Nematology is the study of nematodes, also known as roundworms, which first began in the nineteenth century. Like many fields of study, nematology began with ancient recordings and descriptions lacked elements of modern science. The oldest record of a nematode occurs in the Pentateuch in the fourth book of Moses known as Numbers. The reference, although not plainly stating roundworms or nematodes, is thought to refer to Dracunculus medinensis, a species that is native to the area near the Red Sea.

Many ancient scholars also recorded observations of nematodes, including Hippocrates, Aristotle, and Galen, all of whom described humans, birds, and large mammals infected with the parasite. The first description of a free-living nematode came from Borellus, who called it a “vinegar eel.” Other nematologists described free-living nematodes including Tyson, who described the rough anatomy of an Ascaris lumbricoides specimen using an early microscope, and Needham, who discovered a parasitic nematode in a crushed wheat plant.

Between 1750 and the 1900’s, nematologists focused the taxonomy and descriptions of plant based and animal based nematodes. During this time, many discoveries and advancements were made, but the scientific aspect of nematology did not fully begin until the 20th century. The first field station designed for nematology was built in 1918 in the U.S. Post Office of Salt Lake City, Utah. Nathan Cobb published his lab manual, called Estimating the Nema Population of Soil, and a book called Contributions to a Science of Nematology, in that same year, both of which are still considered important to nematology today.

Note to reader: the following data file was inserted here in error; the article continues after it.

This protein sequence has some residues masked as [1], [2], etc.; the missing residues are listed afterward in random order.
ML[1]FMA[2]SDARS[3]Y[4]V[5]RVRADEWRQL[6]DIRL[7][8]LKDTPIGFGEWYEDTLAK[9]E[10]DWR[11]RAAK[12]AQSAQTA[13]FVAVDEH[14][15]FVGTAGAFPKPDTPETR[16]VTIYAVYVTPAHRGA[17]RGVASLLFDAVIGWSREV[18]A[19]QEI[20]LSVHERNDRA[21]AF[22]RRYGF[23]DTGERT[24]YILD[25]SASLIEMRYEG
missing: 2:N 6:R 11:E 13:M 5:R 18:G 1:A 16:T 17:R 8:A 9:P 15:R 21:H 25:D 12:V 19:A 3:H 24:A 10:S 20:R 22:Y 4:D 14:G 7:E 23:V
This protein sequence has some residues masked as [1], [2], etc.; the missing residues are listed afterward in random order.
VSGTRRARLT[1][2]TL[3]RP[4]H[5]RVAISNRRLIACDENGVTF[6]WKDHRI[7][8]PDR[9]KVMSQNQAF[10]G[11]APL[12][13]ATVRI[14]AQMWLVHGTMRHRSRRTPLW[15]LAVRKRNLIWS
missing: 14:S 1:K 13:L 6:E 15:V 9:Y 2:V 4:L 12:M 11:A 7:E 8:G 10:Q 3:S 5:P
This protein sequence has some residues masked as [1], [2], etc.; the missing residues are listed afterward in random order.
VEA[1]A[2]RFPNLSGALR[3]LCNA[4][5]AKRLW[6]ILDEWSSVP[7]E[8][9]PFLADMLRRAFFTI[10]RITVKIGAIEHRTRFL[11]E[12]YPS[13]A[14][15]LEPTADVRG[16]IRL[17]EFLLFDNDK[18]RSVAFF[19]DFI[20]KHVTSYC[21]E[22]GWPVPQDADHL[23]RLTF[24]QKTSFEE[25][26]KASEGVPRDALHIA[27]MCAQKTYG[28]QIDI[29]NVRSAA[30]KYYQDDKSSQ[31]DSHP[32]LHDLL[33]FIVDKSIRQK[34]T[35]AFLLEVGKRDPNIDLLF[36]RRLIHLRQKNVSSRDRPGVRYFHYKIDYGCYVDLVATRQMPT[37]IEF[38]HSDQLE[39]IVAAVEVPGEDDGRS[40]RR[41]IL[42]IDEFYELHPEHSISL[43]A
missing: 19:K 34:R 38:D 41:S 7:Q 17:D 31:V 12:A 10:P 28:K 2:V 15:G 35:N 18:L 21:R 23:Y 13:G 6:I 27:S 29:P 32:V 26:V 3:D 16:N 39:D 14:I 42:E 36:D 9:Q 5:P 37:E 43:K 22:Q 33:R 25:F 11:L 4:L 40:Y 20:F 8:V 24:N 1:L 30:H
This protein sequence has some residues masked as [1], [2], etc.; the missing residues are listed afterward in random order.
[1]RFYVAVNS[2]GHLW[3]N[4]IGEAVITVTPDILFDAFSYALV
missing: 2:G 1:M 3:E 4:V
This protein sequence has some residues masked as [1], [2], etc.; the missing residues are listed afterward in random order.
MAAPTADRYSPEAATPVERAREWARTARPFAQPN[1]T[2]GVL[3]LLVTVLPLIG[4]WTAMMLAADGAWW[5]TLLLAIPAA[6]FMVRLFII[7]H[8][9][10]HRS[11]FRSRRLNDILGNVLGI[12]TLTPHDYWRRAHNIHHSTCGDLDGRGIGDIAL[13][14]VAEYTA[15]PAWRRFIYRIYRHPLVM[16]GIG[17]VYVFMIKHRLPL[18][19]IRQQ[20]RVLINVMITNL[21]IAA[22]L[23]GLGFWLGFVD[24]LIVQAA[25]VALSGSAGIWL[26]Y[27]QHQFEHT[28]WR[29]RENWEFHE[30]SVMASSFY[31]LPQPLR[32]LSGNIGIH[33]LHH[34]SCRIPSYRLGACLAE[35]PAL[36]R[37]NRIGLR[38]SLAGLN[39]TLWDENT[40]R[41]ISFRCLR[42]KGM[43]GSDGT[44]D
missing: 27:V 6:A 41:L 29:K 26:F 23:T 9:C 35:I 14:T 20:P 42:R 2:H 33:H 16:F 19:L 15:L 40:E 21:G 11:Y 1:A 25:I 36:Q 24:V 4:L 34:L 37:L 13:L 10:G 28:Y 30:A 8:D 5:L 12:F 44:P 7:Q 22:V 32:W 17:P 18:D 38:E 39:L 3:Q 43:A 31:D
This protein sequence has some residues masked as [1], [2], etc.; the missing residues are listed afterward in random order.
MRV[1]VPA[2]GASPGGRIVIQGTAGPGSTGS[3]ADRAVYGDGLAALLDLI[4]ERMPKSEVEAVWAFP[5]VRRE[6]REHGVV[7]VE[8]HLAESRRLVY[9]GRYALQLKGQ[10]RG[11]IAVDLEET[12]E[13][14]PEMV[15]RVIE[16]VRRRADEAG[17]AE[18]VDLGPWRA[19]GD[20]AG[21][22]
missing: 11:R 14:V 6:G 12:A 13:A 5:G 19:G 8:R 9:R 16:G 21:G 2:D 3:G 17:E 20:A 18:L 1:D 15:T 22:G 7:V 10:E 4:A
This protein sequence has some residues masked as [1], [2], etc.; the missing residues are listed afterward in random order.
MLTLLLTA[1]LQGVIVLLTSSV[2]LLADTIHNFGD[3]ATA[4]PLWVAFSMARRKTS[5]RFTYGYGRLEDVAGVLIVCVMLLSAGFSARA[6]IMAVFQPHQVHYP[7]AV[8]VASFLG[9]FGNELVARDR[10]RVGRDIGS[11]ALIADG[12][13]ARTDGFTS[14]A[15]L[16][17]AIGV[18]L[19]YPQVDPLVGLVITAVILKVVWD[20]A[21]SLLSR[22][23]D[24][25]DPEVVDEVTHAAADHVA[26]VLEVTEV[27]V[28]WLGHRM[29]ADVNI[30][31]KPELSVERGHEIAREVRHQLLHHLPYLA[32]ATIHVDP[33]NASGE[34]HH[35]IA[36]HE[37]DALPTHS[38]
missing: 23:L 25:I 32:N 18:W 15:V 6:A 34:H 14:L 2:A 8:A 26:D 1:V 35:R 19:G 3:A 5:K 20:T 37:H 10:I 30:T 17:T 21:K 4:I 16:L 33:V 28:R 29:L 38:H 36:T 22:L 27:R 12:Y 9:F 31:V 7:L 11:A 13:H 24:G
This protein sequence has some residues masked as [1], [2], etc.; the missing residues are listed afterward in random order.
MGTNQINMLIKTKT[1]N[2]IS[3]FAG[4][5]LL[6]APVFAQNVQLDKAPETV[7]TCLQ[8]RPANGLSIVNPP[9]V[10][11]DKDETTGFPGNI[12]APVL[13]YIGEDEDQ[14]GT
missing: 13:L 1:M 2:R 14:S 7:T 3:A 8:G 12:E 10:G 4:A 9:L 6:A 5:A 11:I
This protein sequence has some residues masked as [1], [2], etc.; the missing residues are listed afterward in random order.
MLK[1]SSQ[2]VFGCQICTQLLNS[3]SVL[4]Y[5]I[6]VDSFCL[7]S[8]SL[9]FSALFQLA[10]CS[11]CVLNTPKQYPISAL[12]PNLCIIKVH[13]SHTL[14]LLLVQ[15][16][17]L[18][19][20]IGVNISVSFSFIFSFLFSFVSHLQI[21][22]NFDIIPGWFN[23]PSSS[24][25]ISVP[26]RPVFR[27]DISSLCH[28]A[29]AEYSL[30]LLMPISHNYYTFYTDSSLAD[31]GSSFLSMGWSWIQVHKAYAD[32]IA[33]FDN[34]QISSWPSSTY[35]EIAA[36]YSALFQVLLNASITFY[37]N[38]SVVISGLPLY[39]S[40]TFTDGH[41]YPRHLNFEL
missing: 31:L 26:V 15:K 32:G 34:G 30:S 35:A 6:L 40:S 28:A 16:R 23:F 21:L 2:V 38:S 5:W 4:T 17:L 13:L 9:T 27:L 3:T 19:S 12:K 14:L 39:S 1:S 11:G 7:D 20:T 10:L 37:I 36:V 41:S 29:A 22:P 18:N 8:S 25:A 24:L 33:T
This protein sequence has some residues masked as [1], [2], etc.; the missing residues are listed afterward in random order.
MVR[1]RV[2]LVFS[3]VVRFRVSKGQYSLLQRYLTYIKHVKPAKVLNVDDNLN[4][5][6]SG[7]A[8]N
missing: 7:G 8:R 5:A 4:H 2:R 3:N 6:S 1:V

Although there were a few state-run research stations dedicated to nematology and its relation to agricultural, there are few records to show its importance. The first record describes the golden nematode and how it was discovered in potato fields on Long Island, which led U.S. quarantine officials to the potato fields in Europe, which had been devastated by the parasites. The second most important record occurred after this, when the nematicides D-D and EDB were introduced to combat the worms. The American government also funded the research for nematode-resistant crop cultivars. All of these events caused a shift from taxonomic based studies to active research, and helped to expand the specialization of the studies from plant pathology to nematology.

Image Caption: Caenorhabditis elegans, adult hermaphrodite. Credit: Bob Goldstein/Wikipedia (CC BY-SA 3.0)